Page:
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  • ВПЛИВ ПОЛІВІТАМІННОГО КОМПЛЕКСУ НА СТАН ПІДШЛУНКОВОЇ ЗАЛОЗИ ХОМ’ЯКІВ ЗА УМОВ ЕКСПЕРИМЕНТАЛЬНОГО МЕТАБОЛІЧНОГО СИНДРОМУ
    Н. Ю. Духніч, К. О. Калько, О. Я. Міщенко
    Medical and Clinical Chemistry.2023; (3): 72.     CrossRef
Original Article
Safety and efficacy of low-dose aspirin in patients with coronary artery spasm: long-term clinical follow-up
Byoung Geol Choi, Kyung-Hee Kim, Seung-Woon Rha
Cardiovasc Prev Pharmacother. 2022;4(1):26-33.   Published online January 21, 2022
DOI: https://doi.org/10.36011/cpp.2022.4.e6
  • 4,930 View
  • 68 Download
  • 1 Citations
Abstract PDF
Background
Aspirin is known to aggravate coronary artery spasm (CAS) regardless of the dose (100–325 mg/day). However, it is unclear whether low-dose aspirin (LDA; 100 mg) has deleterious impacts on the clinical course of CAS patients in the long-term. Thus, we investigated the impact of LDA on the long-term clinical outcomes of CAS patients.
Methods
A total of 5,697 consecutive patients without significant coronary artery disease who underwent an acetylcholine provocation test from November 2004 to May 2015 were enrolled. Of these patients, 3,072 CAS patients were enrolled in the study and divided into two groups based on whether they took LDA: the LDA group (n=338) and the non-LDA group (n=2,734). All CAS patients were prescribed anti-anginal medication as appropriate. To adjust for any potential confounders that could cause bias, a propensity score matching analysis was performed using a logistic regression model.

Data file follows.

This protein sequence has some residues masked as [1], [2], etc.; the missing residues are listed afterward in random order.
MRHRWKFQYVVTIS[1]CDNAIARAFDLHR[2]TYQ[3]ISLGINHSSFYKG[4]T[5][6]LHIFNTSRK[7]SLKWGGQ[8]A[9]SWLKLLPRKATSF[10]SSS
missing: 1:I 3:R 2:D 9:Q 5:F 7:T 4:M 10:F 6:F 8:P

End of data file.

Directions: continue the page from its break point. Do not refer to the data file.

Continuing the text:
Results
After propensity score matching, two propensity-matched groups (524 pairs, 1,048 patients, C-statistic=0.827) were generated, and the baseline characteristics of the two groups were balanced. The two groups were showed no significant differences in any follow-up events, such as major adverse cardiac events and recurrent angina.
Conclusions
The main finding of the present study is that the use of LDA did not affect cardiovascular events up to 5 years in CAS patients. Therefore, the prescription of LDA in these patients should be individualized considering their clinical status.

Citations

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  • Long-term prognostic factors for cardiovascular events in patients with chest pain without diabetes mellitus nor significant coronary stenosis
    Seung-Woon Rha, Kyuho Lee, Se Yeon Choi, Jae Kyeong Byun, Jinah Cha, Sujin Hyun, Woo Jin Ahn, Soohyung Park, Dong Oh Kang, Eun Jin Park, Cheol Ung Choi, Byoung Geol Choi
    Heart and Vessels.2024; 39(5): 382.     CrossRef

CPP : Cardiovascular Prevention and Pharmacotherapy